Virtual ways to engage with the world of work

Since early in the pandemic, working with schools across the countrywe have transformed employer engagement through our programmes to be virtual and interactive, through both live sessions and pre-recorded sessions.

Jonathan, a florist, stands beneath a floral arch he created. Kimberley, a construction worker, wears reflective clothing and crouches with a wheelbarrow in a cordoned area.

Log in or sign up to access our new pre-recorded resource for KS1/Y3: Budding Futures-Tackling Gender Stereotypes

One of the very big advantages of going virtual is that for the first time schools are no longer limited by their geography and have direct access to an amazing range of thousands of diverse volunteers from a wide range of backgrounds and experiences who can help motivate subject learning and inspire children, showing them the link between learning and the wider world, challenging stereotypes and inspiring them to believe in their future potential.

Our virtual offer is user friendly for teachers, parents and volunteers with safeguarding at its heart and flexible to accommodate home-learning, classroom-based learning or both simultaneously. 

Gillian Keegan MP, Minister for Apprenticeships and Skills, takes part in a Primary Futures virtual event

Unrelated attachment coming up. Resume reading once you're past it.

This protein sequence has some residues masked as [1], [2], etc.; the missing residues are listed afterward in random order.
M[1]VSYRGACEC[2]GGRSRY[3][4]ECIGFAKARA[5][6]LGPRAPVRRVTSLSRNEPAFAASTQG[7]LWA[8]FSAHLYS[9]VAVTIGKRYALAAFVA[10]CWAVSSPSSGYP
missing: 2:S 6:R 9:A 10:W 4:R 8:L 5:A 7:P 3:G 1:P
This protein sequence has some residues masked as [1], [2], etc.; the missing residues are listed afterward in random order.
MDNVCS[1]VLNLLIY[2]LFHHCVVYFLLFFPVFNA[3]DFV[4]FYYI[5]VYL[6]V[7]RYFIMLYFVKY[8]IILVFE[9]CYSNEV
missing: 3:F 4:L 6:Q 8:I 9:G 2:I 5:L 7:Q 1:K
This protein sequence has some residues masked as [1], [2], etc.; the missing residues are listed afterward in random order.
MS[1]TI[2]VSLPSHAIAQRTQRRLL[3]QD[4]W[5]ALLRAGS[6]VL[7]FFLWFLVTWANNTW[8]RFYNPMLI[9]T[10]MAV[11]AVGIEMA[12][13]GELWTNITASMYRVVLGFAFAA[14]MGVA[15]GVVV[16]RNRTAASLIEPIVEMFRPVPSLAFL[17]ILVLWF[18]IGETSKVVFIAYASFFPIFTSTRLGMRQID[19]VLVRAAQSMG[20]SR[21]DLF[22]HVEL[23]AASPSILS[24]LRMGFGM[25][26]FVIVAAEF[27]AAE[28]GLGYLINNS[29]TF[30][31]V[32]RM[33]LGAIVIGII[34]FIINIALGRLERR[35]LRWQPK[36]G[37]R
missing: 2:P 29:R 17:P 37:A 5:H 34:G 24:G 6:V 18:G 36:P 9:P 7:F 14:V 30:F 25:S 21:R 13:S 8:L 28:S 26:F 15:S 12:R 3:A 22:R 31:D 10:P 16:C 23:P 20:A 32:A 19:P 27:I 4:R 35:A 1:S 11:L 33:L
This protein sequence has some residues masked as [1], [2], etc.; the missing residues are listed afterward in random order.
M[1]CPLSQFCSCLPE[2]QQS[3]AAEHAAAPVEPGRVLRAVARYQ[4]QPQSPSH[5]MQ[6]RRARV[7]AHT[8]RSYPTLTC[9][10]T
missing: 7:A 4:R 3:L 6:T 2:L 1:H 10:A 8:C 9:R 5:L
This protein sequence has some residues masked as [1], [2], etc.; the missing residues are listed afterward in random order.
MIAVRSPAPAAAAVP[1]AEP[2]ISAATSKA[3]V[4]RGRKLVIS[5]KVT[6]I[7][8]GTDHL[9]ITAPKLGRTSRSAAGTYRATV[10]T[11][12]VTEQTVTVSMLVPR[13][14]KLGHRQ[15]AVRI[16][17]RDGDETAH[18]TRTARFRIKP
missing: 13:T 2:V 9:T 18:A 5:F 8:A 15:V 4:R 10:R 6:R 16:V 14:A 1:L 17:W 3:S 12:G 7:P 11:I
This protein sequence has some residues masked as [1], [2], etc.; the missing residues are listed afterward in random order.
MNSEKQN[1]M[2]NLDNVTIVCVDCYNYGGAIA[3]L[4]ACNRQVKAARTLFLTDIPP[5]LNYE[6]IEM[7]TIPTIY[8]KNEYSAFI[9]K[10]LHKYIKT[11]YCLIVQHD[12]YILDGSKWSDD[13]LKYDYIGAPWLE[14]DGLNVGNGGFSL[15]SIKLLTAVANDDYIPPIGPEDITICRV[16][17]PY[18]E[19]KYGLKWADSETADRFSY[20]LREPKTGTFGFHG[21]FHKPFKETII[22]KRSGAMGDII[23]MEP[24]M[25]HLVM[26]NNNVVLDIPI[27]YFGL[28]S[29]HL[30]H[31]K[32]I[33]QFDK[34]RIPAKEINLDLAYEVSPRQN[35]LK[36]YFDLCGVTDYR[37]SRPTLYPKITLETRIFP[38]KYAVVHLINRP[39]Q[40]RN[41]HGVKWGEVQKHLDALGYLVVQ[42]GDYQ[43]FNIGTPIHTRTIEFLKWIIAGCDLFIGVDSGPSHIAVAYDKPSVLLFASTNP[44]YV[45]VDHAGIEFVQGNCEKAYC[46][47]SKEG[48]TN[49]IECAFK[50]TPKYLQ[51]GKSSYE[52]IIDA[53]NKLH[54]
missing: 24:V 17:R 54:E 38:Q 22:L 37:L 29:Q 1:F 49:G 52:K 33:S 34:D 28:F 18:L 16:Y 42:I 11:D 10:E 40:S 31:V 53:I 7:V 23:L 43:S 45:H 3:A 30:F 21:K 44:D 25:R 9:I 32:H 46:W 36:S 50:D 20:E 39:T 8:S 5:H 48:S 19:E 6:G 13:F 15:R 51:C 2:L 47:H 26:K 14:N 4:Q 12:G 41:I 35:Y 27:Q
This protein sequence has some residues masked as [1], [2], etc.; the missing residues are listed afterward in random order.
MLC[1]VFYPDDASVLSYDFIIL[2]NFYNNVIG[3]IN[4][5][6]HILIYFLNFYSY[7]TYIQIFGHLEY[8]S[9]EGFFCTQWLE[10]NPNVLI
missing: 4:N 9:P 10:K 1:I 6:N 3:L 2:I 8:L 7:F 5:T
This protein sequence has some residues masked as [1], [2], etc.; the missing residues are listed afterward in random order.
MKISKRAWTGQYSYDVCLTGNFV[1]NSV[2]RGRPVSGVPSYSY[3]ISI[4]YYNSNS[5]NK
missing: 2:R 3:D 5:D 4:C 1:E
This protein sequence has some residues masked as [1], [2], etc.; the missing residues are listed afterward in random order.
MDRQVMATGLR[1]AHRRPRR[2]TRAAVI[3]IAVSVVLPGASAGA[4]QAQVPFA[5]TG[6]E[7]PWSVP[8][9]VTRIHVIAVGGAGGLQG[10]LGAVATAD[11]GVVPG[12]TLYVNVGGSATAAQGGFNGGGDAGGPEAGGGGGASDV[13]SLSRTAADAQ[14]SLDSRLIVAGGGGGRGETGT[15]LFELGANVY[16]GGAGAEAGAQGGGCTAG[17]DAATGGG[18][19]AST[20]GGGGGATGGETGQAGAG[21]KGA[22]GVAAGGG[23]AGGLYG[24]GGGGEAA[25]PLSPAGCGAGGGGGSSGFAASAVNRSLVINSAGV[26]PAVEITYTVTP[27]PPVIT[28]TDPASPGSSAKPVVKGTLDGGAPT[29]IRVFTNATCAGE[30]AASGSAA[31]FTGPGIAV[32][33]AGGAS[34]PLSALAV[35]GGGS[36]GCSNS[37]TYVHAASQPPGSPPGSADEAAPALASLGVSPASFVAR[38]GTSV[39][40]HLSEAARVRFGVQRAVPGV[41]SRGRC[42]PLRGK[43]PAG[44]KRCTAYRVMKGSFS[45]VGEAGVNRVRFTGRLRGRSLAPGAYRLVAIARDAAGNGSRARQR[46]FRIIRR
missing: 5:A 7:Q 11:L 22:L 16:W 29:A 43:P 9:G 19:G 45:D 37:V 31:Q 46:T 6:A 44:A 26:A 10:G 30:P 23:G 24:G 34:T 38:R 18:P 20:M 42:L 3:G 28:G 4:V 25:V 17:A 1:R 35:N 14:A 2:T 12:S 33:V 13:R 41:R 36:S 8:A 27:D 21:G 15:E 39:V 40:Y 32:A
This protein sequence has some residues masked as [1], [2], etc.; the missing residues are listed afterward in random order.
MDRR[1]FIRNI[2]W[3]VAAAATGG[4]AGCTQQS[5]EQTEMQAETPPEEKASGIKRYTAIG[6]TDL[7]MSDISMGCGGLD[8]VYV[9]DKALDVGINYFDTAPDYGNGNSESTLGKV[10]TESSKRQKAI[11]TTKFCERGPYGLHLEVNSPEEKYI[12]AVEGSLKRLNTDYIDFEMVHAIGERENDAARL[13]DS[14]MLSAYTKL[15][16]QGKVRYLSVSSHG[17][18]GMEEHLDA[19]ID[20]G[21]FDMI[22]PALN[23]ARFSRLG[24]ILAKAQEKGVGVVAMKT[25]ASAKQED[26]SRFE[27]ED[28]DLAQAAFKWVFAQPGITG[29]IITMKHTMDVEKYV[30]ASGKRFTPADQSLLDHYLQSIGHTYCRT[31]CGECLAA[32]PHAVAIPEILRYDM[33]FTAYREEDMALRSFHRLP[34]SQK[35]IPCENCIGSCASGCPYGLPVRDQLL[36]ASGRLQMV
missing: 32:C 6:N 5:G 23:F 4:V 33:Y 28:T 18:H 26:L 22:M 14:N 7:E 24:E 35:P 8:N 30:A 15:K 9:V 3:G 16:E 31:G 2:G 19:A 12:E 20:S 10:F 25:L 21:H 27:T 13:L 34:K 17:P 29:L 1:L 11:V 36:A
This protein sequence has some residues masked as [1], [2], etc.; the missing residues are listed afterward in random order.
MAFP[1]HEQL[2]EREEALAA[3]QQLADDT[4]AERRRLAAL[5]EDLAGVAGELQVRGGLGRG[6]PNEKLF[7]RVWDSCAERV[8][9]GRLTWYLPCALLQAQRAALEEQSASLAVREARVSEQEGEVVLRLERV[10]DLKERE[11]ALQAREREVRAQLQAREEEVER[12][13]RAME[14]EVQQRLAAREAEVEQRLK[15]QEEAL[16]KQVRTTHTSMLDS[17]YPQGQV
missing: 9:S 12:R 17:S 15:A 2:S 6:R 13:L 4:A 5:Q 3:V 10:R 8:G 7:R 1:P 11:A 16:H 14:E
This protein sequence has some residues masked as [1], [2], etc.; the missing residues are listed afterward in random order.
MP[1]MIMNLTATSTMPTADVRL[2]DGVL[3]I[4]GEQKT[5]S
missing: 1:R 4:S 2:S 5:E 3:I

Children at South Parade Primary learn about the world of work from a graphic designer, an engineer, an MP and Minister for Apprenticeships and Skills


Host a live virtual session bespoke to your school 

We know the idea of streaming in volunteers virtually can be a little daunting. That’s why we’re on hand to help you plan and facilitate your first activity. We’ve supported and facilitated over 200 virtual live sessions across KS1 and KS2 and we’ve learned a lot along the way.

Top tips:  

  • Link an aspirational activity with awareness initiatives you already have going on, such as World Book Day, International Women’s Day or Science Week
  • Use filters to invite sector specific volunteers to connect the workplace to curriculum topics, for example see schools that linked with civil rights and polar exploration.
  • Start small – if this is your first virtual activity, consider starting with just 1 class and just 1 to 2 volunteers and then build up to panels of volunteers at whole-school assemblies.
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Can’t quite picture what a virtual live session looks like? Get a flavour:

Children participating in live virtual sessions have said:

“I learnt that lots of lessons you learn in school are useful in the long run.”

“It showed me that girls and boys can have the same job.”

“I learnt that it’s ok to not know exactly what I want to do right now.”


Pre-recorded virtual activities